American Sign Language (ASL)

American Sign Language (ASL) is the natural language of the Deaf community in the United States and parts of Canada. There are many different sign languages used around the world, and each one evolved within a specific linguisitc community. As such, ASL is central to the cultural identity of Deaf Americans. Lane, Hoffmeister & Bahan assert that the values, mores, customs and history of Deaf culture are embedded in ASL, emphasizing the importance of the visual modality through which ASL is expressed. This enables social interaction to take place in a medium that is always fully accessible to Deaf individuals.

ASL is a distinct language that evolved within the American Deaf community and should not be considered a gestural representation of English. Over the years, many attempts have been made to impose English syntax and grammar onto sign language. The result has been the development of a number of sign systems that borrow heavily from the ASL lexicon but rely on English syntax and morphology. However, it is important to realize that these sign systems should not be confused with ASL which is a complete and natural language in its own right. Due to the influence of signed systems and other regional differences, a variety of dialects are used and accepted by the Deaf community today.

ASL is a complex, rule-governed language that takes full advantage of the visual-spatial modality through which it is presented. Paul describes some of the key features of ASL. Phonology is based on hand shapes, movements, and position. A finite number of linguistic units exist which can be combined into words and sentences according to specific linguistic rules. One of the most interesting features of ASL is the ability to incorporate two or more concepts simultaneously. Nonmanual features such as facial expression, eye gaze, brow, lip, cheek and tongue movements, and shoulder and head movements are all considered grammatical elements of ASL and can be used to express questions, negation, size, duration and other concepts. Morpohological inflection is often expressed simultaneously as well. Verbs, nouns and adjectives are not usually modified in a linear pattern, such as by adding a grammatical element to a base word, but rather through alteration in the movement of the sign. Changes in movement or reduplication significantly impact the meaning of an utterance. Taking advantage of the spatial aspect of signed language, pronouns and time adverbs are among some of the concepts distinguished by spatial arrangement. Although a basic subject-verb-object word order is commonly employed, syntax does not rely on this structure to show grammatical relations. The ability to simultaneously present concepts and information frees the choice of word order for other types of expressive communication. Topic-comment syntax is one example of the flexibility inherent in ASL.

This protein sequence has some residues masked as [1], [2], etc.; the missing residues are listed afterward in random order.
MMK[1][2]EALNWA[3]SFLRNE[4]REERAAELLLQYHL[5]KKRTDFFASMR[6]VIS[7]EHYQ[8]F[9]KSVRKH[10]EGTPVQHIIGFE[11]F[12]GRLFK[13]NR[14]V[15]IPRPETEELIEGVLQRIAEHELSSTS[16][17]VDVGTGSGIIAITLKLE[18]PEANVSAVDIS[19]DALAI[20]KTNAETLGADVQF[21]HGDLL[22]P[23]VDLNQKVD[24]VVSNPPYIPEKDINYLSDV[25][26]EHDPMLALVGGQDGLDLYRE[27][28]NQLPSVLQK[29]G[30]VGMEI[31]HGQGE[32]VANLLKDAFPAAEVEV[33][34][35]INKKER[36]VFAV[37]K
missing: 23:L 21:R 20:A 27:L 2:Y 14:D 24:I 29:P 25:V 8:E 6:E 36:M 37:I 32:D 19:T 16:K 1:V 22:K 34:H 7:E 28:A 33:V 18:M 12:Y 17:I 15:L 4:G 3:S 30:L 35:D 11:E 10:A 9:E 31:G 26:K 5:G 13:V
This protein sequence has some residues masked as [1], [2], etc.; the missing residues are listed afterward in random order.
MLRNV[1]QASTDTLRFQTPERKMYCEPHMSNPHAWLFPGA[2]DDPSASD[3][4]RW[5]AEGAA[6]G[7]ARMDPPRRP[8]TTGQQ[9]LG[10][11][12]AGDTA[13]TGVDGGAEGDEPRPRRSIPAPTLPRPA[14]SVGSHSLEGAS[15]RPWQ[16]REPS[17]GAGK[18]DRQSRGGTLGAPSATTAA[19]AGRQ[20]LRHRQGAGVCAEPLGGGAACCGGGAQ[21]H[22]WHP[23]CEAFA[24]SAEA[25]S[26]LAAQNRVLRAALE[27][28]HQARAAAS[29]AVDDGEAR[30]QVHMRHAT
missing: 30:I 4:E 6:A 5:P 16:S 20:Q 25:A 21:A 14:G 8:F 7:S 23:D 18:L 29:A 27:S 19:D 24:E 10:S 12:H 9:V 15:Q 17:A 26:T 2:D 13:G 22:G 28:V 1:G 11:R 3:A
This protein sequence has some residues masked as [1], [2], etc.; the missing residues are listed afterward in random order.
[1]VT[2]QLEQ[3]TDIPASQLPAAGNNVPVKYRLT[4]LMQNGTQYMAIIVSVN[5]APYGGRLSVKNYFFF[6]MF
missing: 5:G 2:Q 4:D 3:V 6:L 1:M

ASL is the primary language of a sizable minority population (Deaf culture) with an estimated 500,000 to 2 million speakers. In recent years, ASL has been recognized as one of the top 15 languages taught in colleges and universities in the U.S. Opportunities to learn ASL are expanding with an increasing number of classes offered across the country.

ASL Manual Alphabet

The manual alphabet was created to borrow foreign English words and has become an important element of ASL. The practice of manually spelling individual words is known as fingerspelling. The appropriation of useful linguistic elements from the surrounding dominant language demonstrates the dynamic adaptability of ASL and underscores its distinction as a viable, living language.

Original Contributor: Matthew Olsen, Winter term 2007

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